‘UEFA is waiting to receive full reports before deciding on potential disciplinary charges.’
Liverpool, who won a thrilling contest 5-2, had already issued their statement, saying they are ‘shocked and appalled’ by the attack and they will be offering the victim and his family their ‘full support’.
It added: ‘Liverpool FC directs supporters and those in attendance at the game to Merseyside Police’s appeal for information.’
In a long statement on the force website, Merseyside Police said witnesses have reported that the victim was hit with a belt and then fell. The incident took place outside the Albert pub at about 7.35pm.
A gang of around 35 to 40 Roma fans made their way to the ground via Venmore Street
Roma supporters in the away end of Anfield ahead of the Champions League semi-final
The fan’s alleged assailants were among a total of nine men, aged between 20 and 43, arrested for various offences before and after the match.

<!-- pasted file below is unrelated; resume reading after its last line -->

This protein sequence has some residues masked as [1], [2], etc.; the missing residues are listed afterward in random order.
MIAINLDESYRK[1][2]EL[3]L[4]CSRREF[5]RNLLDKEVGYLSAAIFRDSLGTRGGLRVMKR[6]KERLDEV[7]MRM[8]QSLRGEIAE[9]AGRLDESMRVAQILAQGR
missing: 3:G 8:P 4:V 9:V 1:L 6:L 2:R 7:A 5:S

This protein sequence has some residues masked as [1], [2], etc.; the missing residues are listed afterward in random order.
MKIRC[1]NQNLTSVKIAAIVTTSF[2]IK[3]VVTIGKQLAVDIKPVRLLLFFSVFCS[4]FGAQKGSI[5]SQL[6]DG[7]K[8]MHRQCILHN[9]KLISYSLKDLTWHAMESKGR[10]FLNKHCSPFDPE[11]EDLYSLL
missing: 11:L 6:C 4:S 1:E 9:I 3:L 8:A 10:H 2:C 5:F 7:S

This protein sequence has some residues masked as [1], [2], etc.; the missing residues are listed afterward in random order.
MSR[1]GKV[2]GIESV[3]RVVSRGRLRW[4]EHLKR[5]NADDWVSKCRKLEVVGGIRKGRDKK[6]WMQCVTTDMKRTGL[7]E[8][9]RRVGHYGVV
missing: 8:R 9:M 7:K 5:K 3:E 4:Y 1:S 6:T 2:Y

The offences include affray, assault, possession of offensive weapons, possession of a controlled drug and criminal damage. Detectives are also investigating the use of flares outside the ground, the force said.
Several journalists at the scene of the fighting have said a group of more than 20 Roma fans initiated the violence and were then chased off by home fans before the police could respond, despite there being a large security presence at the game.
Roma fans have a recent history of violence against English supporters, most recently when they attacked Spurs fans in a bar in Rome in 2012, and Liverpool’s own history with Italian clubs is stained by the Heysel Stadium disaster in 1985, which left 39 dead.
Tuesday’s incident has come as a huge shock, though, particularly after Roma’s players and officials had made a good impression by laying a wreath at Anfield’s Hillsborough memorial on Monday.
Merseyside Police chief superintendent Dave Charnock said: ‘The vast majority of the 52,500 fans attending the game were well behaved and went to watch a good game of football.
‘However, a minority of fans from both Liverpool and Roma were involved in isolated pockets of disorder in the city centre and near to the ground.’